American Dictionary of the English Language

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HENCE, adverb hens.

1. From this place.

Arise, let us go hence John 14:31.

I will send thee far hence to the Gentiles. Acts 22:21.

2. From this time; in the future; as a week hence; a year hence

3. From this cause or reason, noting a consequence, inference or deduction from something just before stated.

HENCE perhaps it is, that Solomon calls the fear of the Lord, the beginning of wisdom.

It sometimes denotes an inference or consequence, resulting from something that follows.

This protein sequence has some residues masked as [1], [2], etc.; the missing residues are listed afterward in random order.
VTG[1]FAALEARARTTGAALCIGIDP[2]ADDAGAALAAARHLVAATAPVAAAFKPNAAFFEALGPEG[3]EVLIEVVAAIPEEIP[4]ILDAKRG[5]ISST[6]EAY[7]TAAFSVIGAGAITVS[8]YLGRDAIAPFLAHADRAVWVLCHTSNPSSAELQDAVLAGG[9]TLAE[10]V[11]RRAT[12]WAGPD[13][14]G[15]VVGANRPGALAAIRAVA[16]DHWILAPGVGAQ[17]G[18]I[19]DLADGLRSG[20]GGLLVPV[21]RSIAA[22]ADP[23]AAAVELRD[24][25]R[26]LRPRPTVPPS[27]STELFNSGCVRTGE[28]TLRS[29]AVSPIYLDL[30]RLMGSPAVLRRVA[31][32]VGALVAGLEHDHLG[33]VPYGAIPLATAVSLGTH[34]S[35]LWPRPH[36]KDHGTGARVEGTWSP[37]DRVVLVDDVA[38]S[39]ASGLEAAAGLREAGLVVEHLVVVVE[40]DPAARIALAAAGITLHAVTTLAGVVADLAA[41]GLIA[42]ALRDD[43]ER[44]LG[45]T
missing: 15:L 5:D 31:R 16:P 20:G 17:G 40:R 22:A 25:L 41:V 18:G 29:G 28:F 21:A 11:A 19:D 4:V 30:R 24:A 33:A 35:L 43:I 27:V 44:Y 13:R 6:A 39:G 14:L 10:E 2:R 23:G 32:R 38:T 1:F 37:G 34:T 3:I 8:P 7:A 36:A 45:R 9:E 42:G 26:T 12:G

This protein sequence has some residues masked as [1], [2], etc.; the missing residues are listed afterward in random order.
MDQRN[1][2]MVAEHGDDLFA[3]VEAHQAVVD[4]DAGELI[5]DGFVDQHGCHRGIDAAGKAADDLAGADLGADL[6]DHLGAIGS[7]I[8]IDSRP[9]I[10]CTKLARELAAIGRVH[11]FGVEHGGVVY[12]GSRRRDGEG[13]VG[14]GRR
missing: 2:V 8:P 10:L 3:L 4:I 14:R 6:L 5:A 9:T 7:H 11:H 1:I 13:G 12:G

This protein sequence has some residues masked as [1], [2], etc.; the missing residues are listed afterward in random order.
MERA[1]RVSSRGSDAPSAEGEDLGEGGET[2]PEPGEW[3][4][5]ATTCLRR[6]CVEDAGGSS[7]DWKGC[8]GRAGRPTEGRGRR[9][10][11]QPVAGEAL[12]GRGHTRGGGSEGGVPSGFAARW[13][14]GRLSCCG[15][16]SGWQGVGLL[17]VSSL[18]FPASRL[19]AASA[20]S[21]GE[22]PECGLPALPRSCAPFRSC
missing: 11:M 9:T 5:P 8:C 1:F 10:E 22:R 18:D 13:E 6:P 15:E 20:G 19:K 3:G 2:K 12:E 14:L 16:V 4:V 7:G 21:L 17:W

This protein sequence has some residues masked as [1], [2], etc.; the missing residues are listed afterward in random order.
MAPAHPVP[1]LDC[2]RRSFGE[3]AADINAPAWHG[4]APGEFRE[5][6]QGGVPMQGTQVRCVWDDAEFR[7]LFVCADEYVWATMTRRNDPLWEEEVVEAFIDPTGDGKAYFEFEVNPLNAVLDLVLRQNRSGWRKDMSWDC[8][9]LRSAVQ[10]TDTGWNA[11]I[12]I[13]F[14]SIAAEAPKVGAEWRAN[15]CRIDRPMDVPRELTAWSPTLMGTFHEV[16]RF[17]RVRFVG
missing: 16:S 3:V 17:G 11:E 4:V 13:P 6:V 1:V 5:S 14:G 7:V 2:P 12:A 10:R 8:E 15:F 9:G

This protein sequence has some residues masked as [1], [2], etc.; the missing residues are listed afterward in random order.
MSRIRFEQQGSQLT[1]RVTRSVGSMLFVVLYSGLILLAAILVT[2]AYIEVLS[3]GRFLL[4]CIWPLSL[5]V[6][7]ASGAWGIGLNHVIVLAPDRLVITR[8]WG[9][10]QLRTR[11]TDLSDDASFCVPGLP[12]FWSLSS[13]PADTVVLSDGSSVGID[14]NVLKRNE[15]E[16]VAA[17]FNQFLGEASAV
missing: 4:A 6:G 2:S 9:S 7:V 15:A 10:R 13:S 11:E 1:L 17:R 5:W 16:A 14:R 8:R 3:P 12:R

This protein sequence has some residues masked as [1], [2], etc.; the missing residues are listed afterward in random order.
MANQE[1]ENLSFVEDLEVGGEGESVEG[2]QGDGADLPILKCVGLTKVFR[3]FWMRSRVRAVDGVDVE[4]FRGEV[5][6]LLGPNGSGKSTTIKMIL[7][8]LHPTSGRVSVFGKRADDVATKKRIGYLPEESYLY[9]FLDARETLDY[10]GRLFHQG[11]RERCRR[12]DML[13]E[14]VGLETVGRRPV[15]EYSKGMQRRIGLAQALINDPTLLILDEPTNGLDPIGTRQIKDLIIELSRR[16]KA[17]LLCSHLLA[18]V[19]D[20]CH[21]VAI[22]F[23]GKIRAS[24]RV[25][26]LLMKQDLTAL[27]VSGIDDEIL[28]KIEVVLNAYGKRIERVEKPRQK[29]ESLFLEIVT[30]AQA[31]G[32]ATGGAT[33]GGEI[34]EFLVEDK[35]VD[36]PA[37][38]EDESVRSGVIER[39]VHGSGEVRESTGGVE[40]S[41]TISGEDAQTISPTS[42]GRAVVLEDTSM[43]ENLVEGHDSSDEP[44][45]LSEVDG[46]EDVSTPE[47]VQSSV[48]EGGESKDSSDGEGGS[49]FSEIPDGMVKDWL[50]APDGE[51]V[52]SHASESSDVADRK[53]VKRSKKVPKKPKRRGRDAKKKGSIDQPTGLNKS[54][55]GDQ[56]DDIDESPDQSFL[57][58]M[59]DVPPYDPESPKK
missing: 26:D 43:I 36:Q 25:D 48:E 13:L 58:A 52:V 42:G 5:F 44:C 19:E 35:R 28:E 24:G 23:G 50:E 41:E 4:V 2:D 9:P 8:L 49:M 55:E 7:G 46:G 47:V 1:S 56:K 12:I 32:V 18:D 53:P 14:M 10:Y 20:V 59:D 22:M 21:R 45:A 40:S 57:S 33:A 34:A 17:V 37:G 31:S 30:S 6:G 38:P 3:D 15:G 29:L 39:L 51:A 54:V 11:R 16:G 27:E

Whence come wars and fightings among you?

Come they not hence even from your lusts--James 4:1.

4. From this source or original.

All other faces borrowed hence--

HENCE signifies from this, and from before hence is not strictly correct. But from hence is so well established by custom, that it may not be practicable to correct the use of the phrase.

HENCE is used elliptically and imperatively, for go hence; depart hence; away; be gone.

HENCE, with your little ones.

HENCE, as a verb, to send off, as used by Sidney, is improper.